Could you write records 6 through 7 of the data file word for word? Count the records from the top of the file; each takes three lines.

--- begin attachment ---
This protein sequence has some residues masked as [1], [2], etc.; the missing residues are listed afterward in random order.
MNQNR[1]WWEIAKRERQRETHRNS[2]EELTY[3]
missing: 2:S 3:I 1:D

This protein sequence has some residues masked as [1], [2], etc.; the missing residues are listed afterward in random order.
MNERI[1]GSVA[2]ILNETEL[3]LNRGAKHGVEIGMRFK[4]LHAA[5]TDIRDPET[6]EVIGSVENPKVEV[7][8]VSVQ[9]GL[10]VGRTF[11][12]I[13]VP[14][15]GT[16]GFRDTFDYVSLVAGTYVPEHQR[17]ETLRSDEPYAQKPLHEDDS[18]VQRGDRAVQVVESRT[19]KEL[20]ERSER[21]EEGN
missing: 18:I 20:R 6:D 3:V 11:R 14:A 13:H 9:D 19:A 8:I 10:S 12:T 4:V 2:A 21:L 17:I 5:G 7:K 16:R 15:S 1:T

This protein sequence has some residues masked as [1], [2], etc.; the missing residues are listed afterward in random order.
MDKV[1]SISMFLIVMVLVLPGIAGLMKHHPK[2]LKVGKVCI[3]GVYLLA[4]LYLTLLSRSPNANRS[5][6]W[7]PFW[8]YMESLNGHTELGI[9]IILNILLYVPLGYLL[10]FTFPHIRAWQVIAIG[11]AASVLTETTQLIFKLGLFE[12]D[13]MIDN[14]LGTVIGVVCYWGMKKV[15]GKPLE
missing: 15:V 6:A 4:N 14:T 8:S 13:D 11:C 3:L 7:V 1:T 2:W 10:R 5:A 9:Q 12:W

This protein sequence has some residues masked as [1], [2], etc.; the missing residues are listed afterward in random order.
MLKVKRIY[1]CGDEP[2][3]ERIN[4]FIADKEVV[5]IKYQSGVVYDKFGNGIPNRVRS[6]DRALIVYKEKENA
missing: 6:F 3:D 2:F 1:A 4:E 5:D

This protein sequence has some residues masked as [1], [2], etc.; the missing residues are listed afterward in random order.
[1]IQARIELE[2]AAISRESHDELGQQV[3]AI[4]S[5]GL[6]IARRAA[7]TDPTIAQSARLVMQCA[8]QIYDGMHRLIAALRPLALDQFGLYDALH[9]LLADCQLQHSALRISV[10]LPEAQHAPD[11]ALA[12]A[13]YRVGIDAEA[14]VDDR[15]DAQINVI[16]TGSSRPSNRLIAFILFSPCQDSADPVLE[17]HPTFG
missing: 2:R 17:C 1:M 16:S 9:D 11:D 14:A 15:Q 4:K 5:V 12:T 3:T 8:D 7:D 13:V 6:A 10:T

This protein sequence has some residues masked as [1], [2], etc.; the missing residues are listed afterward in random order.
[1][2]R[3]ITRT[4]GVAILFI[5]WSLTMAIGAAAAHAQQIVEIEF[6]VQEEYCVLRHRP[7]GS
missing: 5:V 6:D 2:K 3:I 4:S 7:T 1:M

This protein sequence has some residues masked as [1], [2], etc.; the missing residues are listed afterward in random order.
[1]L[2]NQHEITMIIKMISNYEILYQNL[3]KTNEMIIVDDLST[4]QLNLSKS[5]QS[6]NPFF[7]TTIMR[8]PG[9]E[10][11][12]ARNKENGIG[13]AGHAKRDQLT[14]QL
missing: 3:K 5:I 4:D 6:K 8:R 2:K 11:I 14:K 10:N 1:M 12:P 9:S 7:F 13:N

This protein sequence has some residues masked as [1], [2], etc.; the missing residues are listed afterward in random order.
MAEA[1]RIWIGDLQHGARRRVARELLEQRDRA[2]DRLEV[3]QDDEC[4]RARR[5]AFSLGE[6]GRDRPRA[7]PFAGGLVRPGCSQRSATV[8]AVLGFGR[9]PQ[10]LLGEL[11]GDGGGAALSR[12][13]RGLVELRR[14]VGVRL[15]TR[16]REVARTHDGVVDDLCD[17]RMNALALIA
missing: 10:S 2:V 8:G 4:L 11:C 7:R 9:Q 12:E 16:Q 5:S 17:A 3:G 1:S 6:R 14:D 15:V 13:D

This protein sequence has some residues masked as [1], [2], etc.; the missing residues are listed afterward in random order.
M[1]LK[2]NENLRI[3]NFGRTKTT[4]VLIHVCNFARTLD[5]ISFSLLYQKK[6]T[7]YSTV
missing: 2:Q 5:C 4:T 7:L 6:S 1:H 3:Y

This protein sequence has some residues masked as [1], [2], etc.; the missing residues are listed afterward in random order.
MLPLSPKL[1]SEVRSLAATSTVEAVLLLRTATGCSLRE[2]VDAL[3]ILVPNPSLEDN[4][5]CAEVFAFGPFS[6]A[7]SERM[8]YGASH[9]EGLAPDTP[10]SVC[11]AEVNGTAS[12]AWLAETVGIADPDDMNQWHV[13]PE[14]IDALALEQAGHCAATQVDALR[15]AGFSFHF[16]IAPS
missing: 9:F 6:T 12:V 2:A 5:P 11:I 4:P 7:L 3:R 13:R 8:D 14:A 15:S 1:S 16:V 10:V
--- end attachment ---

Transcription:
This protein sequence has some residues masked as [1], [2], etc.; the missing residues are listed afterward in random order.
[1][2]R[3]ITRT[4]GVAILFI[5]WSLTMAIGAAAAHAQQIVEIEF[6]VQEEYCVLRHRP[7]GS
missing: 5:V 6:D 2:K 3:I 4:S 7:T 1:M

This protein sequence has some residues masked as [1], [2], etc.; the missing residues are listed afterward in random order.
[1]L[2]NQHEITMIIKMISNYEILYQNL[3]KTNEMIIVDDLST[4]QLNLSKS[5]QS[6]NPFF[7]TTIMR[8]PG[9]E[10][11][12]ARNKENGIG[13]AGHAKRDQLT[14]QL
missing: 3:K 5:I 4:D 6:K 8:R 2:K 11:I 14:K 10:N 1:M 12:P 9:S 7:F 13:N